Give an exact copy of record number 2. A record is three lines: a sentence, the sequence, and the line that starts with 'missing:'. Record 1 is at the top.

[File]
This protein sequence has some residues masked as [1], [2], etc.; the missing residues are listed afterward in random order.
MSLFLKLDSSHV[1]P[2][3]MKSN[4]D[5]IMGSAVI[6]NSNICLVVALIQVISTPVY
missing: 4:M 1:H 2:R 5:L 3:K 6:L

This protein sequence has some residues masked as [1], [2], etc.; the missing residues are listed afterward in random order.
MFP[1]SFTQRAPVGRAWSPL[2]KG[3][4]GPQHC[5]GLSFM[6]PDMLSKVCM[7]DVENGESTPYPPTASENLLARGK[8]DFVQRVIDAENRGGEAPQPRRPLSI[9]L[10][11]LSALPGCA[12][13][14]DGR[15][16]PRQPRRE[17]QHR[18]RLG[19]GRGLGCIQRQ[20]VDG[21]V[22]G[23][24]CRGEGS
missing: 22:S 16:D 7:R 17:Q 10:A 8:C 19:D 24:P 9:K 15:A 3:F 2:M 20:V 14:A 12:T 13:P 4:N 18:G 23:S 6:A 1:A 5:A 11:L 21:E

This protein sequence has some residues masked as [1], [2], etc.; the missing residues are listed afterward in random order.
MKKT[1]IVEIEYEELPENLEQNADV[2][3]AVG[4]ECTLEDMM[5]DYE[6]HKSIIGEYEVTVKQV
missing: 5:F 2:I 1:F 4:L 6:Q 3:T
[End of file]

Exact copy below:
This protein sequence has some residues masked as [1], [2], etc.; the missing residues are listed afterward in random order.
MFP[1]SFTQRAPVGRAWSPL[2]KG[3][4]GPQHC[5]GLSFM[6]PDMLSKVCM[7]DVENGESTPYPPTASENLLARGK[8]DFVQRVIDAENRGGEAPQPRRPLSI[9]L[10][11]LSALPGCA[12][13][14]DGR[15][16]PRQPRRE[17]QHR[18]RLG[19]GRGLGCIQRQ[20]VDG[21]V[22]G[23][24]CRGEGS
missing: 22:S 16:D 7:R 17:Q 10:A 8:C 19:D 24:P 9:K 15:A 3:F 2:M 20:V 14:A 12:T 13:P 4:N 18:G 23:S 6:A 1:A 5:A 11:L 21:E